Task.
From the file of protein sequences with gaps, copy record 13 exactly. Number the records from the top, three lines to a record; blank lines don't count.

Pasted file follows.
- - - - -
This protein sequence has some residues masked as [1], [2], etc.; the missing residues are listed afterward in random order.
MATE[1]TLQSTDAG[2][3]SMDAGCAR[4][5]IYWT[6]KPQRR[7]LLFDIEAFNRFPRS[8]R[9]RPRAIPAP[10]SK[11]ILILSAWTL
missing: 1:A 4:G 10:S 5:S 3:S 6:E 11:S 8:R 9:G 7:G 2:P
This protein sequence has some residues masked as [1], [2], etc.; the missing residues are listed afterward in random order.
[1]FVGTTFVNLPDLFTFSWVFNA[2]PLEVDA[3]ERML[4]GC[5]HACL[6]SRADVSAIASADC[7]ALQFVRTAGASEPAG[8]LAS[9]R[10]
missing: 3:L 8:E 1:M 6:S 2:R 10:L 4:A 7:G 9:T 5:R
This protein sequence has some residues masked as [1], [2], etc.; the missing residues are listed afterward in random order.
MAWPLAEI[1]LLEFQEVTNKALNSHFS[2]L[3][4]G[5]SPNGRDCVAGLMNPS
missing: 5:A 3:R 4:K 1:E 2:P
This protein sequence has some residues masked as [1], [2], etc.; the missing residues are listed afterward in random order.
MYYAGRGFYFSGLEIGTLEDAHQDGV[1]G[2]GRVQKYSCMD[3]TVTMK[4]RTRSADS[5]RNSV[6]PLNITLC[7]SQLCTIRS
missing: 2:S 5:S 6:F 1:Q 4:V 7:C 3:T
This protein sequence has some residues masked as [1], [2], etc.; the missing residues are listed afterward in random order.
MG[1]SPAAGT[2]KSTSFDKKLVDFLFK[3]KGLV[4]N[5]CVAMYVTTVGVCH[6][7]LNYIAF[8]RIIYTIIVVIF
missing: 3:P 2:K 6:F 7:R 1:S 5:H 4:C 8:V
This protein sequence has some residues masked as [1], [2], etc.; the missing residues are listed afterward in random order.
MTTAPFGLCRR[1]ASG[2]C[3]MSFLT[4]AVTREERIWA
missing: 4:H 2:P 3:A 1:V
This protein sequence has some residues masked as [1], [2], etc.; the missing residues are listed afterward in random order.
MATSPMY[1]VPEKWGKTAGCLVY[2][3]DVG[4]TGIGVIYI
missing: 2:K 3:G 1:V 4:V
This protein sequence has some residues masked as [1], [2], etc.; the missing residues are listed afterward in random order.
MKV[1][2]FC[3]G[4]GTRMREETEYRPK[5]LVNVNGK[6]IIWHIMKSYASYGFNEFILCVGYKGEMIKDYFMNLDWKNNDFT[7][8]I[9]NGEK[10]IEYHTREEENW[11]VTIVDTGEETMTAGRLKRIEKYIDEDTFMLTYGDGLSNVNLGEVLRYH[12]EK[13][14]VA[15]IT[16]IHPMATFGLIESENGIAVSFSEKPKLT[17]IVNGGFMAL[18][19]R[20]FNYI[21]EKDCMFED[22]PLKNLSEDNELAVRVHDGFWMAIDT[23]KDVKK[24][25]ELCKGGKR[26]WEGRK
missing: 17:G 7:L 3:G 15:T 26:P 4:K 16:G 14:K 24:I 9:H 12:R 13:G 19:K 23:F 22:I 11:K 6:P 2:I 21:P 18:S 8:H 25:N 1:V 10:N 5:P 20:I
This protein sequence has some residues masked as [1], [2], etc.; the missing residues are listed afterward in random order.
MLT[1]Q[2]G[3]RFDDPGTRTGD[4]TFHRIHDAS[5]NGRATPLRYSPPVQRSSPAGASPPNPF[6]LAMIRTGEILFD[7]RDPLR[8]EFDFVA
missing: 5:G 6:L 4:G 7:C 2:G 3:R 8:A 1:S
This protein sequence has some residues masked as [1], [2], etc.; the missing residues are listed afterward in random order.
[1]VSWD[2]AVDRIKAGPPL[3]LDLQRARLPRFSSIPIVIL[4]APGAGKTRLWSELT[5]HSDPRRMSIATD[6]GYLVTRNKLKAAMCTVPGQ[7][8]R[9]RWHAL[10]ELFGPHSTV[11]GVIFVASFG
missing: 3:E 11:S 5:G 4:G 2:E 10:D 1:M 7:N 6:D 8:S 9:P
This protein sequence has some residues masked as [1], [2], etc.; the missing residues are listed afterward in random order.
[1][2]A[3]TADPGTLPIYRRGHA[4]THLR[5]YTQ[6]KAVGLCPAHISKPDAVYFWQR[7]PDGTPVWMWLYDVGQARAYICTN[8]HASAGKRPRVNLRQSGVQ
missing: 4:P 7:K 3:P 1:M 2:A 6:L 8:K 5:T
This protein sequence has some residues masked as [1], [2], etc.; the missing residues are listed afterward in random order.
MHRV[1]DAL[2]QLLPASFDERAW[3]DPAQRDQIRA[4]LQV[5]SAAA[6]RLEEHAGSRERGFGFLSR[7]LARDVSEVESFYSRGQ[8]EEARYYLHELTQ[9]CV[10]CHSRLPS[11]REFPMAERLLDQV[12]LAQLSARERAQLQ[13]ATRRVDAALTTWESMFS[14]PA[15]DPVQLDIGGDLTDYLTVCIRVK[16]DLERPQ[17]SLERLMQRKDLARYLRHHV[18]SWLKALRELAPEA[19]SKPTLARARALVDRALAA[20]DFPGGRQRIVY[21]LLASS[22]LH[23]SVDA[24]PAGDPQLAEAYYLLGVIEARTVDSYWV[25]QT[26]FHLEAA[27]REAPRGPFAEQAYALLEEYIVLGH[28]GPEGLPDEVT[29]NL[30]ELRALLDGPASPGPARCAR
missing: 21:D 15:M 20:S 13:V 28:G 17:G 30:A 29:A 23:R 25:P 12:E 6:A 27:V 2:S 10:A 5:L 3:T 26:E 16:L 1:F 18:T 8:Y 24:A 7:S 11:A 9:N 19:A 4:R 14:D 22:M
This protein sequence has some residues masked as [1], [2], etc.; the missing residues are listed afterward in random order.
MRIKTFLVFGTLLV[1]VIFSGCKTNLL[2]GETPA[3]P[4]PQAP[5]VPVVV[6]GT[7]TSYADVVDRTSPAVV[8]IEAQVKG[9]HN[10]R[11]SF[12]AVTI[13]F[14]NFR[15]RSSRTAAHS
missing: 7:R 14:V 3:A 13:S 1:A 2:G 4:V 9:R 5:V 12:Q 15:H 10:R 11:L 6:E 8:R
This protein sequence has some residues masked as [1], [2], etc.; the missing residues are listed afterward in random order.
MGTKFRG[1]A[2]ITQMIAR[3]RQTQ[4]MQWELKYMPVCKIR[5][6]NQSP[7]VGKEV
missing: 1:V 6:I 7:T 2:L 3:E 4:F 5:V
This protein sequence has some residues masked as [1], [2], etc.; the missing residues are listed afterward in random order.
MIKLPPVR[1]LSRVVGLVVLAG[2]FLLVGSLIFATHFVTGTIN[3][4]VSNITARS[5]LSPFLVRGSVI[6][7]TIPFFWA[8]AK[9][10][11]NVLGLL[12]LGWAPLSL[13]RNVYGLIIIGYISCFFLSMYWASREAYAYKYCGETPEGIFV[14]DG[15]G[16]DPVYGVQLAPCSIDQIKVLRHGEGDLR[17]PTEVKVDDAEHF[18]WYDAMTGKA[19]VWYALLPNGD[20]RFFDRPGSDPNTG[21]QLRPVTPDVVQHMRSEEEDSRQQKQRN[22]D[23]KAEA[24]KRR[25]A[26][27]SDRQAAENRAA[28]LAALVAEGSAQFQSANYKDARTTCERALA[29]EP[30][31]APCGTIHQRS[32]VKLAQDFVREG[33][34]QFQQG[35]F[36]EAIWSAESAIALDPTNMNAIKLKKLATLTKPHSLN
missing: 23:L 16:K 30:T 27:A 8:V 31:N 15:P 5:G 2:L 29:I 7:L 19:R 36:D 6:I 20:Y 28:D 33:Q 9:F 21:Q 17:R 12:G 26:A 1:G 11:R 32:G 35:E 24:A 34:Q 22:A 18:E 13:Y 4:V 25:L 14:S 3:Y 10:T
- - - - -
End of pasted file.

This protein sequence has some residues masked as [1], [2], etc.; the missing residues are listed afterward in random order.
MRIKTFLVFGTLLV[1]VIFSGCKTNLL[2]GETPA[3]P[4]PQAP[5]VPVVV[6]GT[7]TSYADVVDRTSPAVV[8]IEAQVKG[9]HN[10]R[11]SF[12]AVTI[13]F[14]NFR[15]RSSRTAAHS
missing: 7:R 14:V 3:A 13:S 1:A 2:G 4:V 9:R 5:V 12:Q 15:H 10:R 11:L 6:E 8:R